Wilmington, N.C. — Weeks after suggesting that Russia spy on his Democratic rival, Hillary Clinton, Republican presidential nominee Donald Trump again created a national furor Tuesday when he said "Second Amendment people" might be the only way to prevent Clinton from appointing liberal federal judges.
Trump was speaking to a packed house at the Trask Coliseum at the University of North Carolina at Wilmington, ticking off differences between him and Clinton when he said she wanted to "essentially abolish" the right of Americans to own and carry guns.
"If she gets to pick her judges, nothing you can do, folks," he said. "Although the Second Amendment people, maybe there is, I don't know."
Clinton's campaign quickly called Trump's comments "dangerous," saying he was suggesting violence against her, a claim his camp flatly denied.
Former New York Mayor Rudy Giuliani, who introduced the billionaire businessman in Wilmington and at a second rally in Fayetteville, blamed the media for the controversy.
"What he meant by that was you have the power to vote against her. You have the power to campaign against her. You have the power to speak against her," Giuliani said in Fayetteville. "So, the Clinton people – this is how corrupt they are – they spin out that what he meant by that was – it was a joke – what he meant was they would kill her. To buy that, you have to be corrupt because, if you said that to me, I would say, 'Are you out of your mind?'
"I saw it, I heard it, I know what he meant," Giuliani continued. "So here's what it proves: It proves that most of the press is in the tank for Hillary Clinton. They will buy any lie, any distortion, any spin that the Clintons put out."
Trump steered clear of the controversy during his evening appearance at Crown Coliseum in Fayetteville, saying only that the Second Amendment would be "under siege" if Clinton is elected.
His running mate, Indiana Gov. Mike Pence, said Trump was talking about the clear election choice for pro-gun voters, not encouraging violence against Clinton.
"Of course not," Pence said in an interview with NBC Philadelphia. "Donald Trump is urging people around this country to act consistent with their convictions in the course of this election."
The National Rifle Association, the gun lobby that has endorsed Trump, also came to his defense, tweeting that "there's nothing we can do" if Clinton is elected while urging voters to defeat her in November.
That wasn't enough to quell the firestorm, however.
U.S. Sen. Tim Kaine, the Democratic vice presidential nominee, said "of course" the Republicans were trying to explain away Trump's comments, but "I think it was just revealing ... and I don't find the attempt to roll it back persuasive at all."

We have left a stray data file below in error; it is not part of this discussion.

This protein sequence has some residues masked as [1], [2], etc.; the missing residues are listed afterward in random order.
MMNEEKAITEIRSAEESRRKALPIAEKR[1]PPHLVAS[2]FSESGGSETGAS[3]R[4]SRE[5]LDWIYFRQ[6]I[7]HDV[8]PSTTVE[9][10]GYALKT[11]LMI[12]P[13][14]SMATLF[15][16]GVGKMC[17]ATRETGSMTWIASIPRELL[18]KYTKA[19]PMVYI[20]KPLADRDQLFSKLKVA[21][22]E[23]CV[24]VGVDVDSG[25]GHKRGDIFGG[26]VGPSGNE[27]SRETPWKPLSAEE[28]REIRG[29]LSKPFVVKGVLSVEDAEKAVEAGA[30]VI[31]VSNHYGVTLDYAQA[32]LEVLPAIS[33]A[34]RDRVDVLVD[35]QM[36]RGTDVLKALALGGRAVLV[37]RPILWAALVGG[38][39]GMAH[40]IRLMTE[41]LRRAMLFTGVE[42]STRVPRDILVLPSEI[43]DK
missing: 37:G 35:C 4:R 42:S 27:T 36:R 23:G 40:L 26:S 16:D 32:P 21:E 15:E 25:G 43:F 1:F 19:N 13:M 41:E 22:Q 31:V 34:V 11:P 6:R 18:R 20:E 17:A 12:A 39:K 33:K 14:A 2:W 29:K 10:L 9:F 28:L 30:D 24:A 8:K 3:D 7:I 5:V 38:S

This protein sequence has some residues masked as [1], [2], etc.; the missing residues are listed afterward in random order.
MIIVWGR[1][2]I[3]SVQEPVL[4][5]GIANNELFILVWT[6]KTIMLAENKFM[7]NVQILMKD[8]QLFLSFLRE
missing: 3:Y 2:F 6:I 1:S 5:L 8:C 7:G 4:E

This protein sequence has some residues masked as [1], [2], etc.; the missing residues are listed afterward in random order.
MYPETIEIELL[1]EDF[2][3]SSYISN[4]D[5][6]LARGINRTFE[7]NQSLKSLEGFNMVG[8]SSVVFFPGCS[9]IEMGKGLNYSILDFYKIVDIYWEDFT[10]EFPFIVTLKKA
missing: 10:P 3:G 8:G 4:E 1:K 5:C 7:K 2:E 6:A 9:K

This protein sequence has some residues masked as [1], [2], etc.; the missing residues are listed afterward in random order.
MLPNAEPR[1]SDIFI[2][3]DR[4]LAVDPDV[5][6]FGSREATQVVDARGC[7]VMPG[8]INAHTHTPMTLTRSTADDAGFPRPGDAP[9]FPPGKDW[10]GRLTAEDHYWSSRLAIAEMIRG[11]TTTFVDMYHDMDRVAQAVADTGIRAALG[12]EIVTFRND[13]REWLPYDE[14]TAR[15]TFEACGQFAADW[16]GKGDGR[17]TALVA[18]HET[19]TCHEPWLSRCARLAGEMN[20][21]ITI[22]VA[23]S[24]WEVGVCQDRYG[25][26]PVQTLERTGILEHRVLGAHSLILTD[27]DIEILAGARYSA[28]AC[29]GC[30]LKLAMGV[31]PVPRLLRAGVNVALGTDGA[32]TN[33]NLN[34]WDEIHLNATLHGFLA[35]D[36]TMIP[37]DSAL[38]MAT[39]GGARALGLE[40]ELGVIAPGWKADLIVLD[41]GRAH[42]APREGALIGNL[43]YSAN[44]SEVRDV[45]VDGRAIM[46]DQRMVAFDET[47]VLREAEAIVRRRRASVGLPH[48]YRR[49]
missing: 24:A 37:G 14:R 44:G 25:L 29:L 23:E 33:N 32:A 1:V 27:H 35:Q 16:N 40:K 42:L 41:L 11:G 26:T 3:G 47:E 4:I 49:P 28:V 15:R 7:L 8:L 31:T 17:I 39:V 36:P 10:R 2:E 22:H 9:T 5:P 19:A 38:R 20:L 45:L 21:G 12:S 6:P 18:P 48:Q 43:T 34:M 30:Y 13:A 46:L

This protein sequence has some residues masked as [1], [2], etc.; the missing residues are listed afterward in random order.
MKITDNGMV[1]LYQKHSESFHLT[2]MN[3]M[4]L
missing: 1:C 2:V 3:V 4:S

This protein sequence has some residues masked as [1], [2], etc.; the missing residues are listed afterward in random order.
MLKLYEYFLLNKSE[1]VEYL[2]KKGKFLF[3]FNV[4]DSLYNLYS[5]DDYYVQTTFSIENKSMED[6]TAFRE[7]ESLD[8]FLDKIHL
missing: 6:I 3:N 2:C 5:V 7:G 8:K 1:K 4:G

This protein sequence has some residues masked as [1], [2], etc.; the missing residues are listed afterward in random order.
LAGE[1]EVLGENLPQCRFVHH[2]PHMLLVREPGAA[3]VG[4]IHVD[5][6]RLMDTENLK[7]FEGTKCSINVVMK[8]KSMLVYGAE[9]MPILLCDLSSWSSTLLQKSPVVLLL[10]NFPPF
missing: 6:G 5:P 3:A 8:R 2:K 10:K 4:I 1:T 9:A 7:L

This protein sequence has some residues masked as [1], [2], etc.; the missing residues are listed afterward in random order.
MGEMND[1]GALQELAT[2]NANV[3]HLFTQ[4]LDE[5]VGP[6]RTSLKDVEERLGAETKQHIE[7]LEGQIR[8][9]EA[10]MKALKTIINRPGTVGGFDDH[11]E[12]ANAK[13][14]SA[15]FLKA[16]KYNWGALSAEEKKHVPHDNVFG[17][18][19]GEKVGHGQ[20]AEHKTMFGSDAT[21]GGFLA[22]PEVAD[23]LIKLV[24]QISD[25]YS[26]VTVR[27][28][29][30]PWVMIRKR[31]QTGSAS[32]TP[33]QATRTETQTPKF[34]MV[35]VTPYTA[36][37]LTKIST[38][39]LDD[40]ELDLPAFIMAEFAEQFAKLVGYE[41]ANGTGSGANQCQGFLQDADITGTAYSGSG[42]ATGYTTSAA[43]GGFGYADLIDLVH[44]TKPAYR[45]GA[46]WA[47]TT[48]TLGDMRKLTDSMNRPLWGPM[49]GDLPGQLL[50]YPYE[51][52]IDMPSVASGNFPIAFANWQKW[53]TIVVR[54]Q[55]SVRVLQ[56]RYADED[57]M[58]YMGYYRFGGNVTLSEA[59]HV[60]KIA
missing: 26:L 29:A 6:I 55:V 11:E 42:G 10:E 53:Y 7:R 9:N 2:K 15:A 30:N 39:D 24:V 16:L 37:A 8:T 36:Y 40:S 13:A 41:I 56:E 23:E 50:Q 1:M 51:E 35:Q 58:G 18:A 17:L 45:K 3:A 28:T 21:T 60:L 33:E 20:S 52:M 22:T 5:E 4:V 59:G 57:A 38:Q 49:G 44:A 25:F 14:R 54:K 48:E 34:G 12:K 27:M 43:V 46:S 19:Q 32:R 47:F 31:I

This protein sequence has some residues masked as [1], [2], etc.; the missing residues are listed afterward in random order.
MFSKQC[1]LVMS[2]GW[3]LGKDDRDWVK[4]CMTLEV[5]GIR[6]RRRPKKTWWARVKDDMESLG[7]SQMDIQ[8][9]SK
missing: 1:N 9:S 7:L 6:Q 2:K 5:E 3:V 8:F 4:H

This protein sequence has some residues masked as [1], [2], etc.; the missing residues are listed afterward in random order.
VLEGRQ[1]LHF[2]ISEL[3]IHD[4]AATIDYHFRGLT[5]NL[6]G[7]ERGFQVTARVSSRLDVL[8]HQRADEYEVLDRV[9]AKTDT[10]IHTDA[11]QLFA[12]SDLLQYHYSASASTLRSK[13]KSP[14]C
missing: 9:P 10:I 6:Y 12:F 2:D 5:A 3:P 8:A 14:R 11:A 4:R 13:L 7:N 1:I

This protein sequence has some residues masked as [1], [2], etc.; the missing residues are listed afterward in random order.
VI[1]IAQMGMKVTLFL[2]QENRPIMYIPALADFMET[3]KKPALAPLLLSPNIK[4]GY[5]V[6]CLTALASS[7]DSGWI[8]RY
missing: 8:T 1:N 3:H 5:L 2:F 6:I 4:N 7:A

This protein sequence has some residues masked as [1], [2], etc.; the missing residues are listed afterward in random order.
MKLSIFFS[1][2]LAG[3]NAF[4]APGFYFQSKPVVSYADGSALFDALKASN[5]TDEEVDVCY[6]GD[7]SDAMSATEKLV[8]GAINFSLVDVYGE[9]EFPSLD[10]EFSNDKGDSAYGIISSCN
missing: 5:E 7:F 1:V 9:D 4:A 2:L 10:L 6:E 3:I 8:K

The U.S. Secret Service, responsible for both Clinton's and Trump's protections, said it was aware of what Trump had said but declined to say whether it planned to investigate.
Clinton has made her support for gun rights a key piece of her stump speech in a bid to pre-empt attacks from Trump and groups like the NRA. Still, she supports reinstating a federal assault weapons ban, expanding background checks and barring purchases by domestic abusers, among other steps.
Trump backs voter ID
Trump's double-header in the state comes two weeks after he appeared in Winston-Salem and Charlotte. Pence also was in Raleigh last week. Trump acknowledged the critical importance North Carolina will play in the November election.
"We're going to be coming to North Carolina a lot," Trump told the Wilmington audience. "It's very important. We've got to win it."
The crowds in Wilmington and Fayetteville both roared as he went through each of his usual talking points: a border wall with Mexico, expanding the economy, a stronger military, better care for veterans, gun rights, repealing the Affordable Care Act, halting the relocation of Syrian refugees and others in the U.S., renegotiating trade deals, lower taxes and blasting Clinton's record as a U.S. senator and President Barack Obama's secretary of state.
"Hillary Clinton is going to be four more years of Obama but maybe worse," Trump said. "If she gets elected, she will cause the destruction of this country from within.
"To think that she's even allowed to run for president is an embarrassment for the country, and it always will be."
Trump flipped the script on Clinton, saying she lacks the judgment and temperament to be president – criticisms frequently directed at him.
"She has the temperament of a loser. I have the temperament of a winner," he told the Fayetteville audience.
He and Giuliani both said Clinton is beholden to too many special interests to accomplish anything that will help the U.S.
"Hillary Clinton is the bought and paid for candidate of the Washington establishment," Giuliani said. "She's part of the rigged system."
Trump also came out in favor of North Carolina's voter ID law.
"Why are we having voter ID?" Trump asked the Wilmington crowd. "I want to vote; here's my identification. As opposed to someone coming up and voting 15 times for Hillary. I won't tell you to vote 15 times. ... You won't vote 15 times, but people will. They'll vote many times."
He criticized a recent federal court ruling that overturned voter ID and other changes to North Carolina election laws, finding that lawmakers adopted them in an effort to keep black voters from the polls.
"Maybe they can get a stay. Let's see what happens," he said, referring to Gov. Pat McCrory's plan to appeal the ruling to the U.S. Supreme Court.
In addition to voter ID, a new element Trump included in his stump speech was part of the economic plan he outlined Monday – making child care expenses tax deductible for working families. But he didn't elaborate on the proposal.